|Dates||1816 - 1908|
As official photographer of the Central Pacific Railroad, Alfred A. Hart spent five years documenting the construction of this legendary railroad from Sacramento, California, to Promontory Summit, Utah. Between 1864 and 1869, Hart accompanied the engineers and crews as they made their way across valleys, deserts, and mountains, building trestles, digging tunnels, and constructing enormous embankments. The Central Pacific Railroad maintained a high regard for Hart's role as photographer, allowing him to stop trains and work crews for the time needed to set up his camera and make his photographs.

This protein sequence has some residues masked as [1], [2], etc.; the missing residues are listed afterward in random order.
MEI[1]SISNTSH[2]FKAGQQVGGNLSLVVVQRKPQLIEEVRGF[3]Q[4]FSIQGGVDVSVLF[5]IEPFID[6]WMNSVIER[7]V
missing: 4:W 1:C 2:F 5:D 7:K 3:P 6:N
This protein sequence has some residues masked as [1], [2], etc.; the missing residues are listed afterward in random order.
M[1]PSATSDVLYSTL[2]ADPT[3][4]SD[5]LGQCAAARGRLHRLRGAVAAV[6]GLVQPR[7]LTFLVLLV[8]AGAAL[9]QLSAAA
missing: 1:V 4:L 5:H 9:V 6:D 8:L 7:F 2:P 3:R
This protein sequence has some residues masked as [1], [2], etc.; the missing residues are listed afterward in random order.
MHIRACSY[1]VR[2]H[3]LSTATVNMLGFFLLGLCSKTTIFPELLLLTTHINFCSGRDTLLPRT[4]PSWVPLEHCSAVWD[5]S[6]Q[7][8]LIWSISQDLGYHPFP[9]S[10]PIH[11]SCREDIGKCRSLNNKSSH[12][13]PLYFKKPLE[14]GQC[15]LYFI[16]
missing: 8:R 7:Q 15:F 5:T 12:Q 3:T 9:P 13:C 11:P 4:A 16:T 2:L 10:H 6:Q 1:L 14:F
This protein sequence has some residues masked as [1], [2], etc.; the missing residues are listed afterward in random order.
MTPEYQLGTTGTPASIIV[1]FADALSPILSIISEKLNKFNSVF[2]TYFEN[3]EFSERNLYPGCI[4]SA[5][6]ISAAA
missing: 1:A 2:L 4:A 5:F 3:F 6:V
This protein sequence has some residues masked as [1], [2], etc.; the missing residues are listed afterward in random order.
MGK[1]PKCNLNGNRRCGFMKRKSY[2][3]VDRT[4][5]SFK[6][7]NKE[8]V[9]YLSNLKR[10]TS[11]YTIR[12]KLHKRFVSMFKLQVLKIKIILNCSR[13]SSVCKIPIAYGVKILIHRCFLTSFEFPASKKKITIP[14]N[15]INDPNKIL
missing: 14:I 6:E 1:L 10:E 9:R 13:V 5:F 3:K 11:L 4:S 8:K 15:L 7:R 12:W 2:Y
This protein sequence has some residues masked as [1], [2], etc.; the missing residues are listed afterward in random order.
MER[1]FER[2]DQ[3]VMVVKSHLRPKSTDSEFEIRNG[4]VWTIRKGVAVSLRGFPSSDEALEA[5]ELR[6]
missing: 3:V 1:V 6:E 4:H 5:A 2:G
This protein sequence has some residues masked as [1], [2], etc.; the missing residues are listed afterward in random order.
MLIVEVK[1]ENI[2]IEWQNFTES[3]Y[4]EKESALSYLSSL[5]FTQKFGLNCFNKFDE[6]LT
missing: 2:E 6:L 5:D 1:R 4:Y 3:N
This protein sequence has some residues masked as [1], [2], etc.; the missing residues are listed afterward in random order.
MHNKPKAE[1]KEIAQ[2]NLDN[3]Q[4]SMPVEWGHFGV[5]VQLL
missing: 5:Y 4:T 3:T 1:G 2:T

Though he is most known for his images of the first transcontinental railroad, Hart did not consider himself a photographer. He trained as a painter in New England and began his career painting portraits and religious panoramas. After his photographic work for the railroad ceased to be profitable, he returned to painting, though he seems not to have achieved critical success in this media. He spent his last years in poverty, receiving help from his son and daughter until his death, a few days before his ninety-second birthday.